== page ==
Minister of Water Resources and Irrigation Mohamed Abdel-Ati stated that the ministry will continue the campaign to remove homes moored along the river that are “in clear violation of the law… A clear message to those who transgress on the Nile.” He made this statement as residents were being informed that they could stay if they became commercial entities.
Today, the poetic nature of Cairo’s houseboats that was so aptly described by Mahfouz is no more. In the wake of these demolitions, a small community of families and small businesses have been left in disarray and without compensation to date.
And you did not have to live in a houseboat to feel the loss. Those of us who grew up watching popular films — now labelled classics — who heard the stories and lore of their colourful past, many of which are enshrined in contemporary Arabic literature and history, feel the angst of this loss.
Our connection to the Nile and these boats goes far back. In pharaonic times, boats were designed for long recreational trips, the dahabiiya is perhaps the sailing form of the houseboat, and the ones we have just lost were built on floating metal containers held together by wooden or metal beams and meant to be stationary.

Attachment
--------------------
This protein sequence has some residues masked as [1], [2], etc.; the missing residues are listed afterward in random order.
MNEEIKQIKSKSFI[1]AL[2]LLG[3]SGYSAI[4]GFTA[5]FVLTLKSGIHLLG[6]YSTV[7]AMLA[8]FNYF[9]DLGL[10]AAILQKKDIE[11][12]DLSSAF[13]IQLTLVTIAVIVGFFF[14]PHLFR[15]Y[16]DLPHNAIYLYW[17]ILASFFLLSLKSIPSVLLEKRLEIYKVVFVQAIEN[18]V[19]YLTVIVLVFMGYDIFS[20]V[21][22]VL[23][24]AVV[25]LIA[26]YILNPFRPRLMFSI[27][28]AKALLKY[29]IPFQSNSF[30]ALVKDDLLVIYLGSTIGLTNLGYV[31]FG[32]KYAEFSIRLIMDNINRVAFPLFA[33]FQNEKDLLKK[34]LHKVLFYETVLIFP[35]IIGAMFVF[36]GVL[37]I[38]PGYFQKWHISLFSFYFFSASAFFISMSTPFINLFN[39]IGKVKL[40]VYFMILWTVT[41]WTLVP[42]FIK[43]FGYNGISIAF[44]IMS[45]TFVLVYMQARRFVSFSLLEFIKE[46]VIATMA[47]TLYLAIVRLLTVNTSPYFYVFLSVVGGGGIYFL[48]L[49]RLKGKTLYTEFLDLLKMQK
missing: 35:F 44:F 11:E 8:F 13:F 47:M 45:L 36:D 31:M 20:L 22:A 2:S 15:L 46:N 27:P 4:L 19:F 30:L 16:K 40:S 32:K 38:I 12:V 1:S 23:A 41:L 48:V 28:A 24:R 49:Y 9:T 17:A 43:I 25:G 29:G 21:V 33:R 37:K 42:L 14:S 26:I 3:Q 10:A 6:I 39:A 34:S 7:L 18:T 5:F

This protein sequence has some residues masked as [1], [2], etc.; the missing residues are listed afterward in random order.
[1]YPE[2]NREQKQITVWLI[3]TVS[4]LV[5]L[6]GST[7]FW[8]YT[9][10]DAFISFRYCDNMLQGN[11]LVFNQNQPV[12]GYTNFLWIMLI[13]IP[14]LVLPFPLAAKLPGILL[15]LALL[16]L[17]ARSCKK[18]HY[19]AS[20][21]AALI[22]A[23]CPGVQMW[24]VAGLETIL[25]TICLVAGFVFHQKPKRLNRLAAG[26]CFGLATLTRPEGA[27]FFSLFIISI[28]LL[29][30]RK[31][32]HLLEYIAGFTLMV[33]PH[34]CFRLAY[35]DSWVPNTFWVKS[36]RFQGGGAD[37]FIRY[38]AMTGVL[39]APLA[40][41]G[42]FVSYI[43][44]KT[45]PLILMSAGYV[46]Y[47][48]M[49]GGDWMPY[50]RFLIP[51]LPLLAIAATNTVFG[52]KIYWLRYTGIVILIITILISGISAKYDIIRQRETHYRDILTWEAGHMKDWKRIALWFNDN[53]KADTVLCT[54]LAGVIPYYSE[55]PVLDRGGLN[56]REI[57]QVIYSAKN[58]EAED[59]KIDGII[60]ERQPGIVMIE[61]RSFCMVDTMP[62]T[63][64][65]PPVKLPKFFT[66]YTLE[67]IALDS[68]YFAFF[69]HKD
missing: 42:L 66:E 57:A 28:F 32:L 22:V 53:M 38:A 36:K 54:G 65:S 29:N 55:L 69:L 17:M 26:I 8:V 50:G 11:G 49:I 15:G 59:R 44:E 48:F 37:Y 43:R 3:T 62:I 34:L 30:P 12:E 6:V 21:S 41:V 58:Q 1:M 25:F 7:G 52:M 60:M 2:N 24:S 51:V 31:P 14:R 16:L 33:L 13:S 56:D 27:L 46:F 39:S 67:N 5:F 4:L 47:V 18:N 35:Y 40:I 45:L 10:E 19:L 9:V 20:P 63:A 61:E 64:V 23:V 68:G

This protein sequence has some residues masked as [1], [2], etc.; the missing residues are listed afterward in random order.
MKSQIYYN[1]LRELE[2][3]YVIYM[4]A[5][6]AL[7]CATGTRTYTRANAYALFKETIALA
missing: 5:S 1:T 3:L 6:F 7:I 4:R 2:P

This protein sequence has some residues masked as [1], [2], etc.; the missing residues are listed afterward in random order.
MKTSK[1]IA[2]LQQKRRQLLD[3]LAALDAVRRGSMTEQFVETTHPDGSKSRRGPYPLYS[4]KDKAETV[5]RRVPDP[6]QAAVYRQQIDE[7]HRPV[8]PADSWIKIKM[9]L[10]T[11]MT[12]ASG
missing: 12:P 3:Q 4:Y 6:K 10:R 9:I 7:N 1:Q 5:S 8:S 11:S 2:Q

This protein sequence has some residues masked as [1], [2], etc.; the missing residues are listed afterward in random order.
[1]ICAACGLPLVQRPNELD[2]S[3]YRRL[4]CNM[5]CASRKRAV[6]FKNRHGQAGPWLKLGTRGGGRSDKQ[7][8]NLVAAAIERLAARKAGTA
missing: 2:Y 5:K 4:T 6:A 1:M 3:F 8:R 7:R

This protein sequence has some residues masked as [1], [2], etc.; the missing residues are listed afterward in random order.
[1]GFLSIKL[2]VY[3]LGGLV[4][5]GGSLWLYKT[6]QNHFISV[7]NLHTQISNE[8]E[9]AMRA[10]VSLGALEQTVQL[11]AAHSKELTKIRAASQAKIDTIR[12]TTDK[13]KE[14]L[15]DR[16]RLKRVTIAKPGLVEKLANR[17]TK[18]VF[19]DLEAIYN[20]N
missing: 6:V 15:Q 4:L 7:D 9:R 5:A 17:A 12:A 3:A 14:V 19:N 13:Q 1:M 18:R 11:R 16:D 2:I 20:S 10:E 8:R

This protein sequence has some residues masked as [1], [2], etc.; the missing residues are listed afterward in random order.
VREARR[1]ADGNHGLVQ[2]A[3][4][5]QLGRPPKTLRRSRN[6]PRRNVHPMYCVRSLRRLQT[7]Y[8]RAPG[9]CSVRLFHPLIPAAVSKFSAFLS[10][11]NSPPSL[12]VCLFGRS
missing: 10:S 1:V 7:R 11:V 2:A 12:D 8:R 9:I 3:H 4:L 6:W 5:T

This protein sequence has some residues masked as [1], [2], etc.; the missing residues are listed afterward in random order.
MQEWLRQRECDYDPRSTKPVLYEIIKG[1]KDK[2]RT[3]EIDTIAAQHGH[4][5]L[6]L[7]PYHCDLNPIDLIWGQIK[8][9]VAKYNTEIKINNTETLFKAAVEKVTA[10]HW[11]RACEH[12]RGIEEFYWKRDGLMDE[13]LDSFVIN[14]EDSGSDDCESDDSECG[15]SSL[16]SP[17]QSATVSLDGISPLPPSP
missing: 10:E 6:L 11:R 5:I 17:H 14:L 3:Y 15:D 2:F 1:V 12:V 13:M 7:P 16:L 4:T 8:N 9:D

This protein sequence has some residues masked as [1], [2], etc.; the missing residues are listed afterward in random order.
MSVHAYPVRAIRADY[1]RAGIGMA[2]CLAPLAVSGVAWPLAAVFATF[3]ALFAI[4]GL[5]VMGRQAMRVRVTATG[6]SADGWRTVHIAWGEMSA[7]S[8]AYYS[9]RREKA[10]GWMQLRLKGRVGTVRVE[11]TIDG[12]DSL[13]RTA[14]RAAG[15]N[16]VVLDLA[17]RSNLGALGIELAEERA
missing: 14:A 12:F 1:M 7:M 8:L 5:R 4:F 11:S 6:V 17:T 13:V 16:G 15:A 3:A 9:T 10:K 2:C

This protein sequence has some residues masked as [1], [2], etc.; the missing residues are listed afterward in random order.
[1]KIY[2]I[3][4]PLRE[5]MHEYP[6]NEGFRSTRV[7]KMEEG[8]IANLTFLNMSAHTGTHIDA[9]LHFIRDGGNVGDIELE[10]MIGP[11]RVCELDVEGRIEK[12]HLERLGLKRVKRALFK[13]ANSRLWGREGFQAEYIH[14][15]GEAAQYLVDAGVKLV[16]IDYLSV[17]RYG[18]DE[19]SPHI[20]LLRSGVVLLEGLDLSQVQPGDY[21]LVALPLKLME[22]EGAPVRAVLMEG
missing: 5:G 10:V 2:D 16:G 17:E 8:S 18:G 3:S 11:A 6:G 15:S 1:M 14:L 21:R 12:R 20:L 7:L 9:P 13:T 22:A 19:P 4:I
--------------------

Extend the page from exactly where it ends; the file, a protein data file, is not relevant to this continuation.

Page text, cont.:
The rich from as far back as the Ottomans often took houseboats as a second residence and a place to entertain guest. During the second World War, British officers lived on houseboats, and the awamat were home to celebrities and power couples such as singer and cabaret owner Badiya Masabny and her husband famous actor Naguib El-Riyhani. It was also where government officials and policy influencers came to be entertained and discuss the state’s affairs.
It is a history that has suffered neglect; the only study to be found is one that was published online in 2010 by Islam Nabil in Arabic and disparate pieces here and there.
There are only the images that were enshrined in movies such as Ayam wi Liyali, where Abdel-Halim Hafez sang the heart rendering I Am With you Forever, which was composed by Mohamed Abdel-Wahab.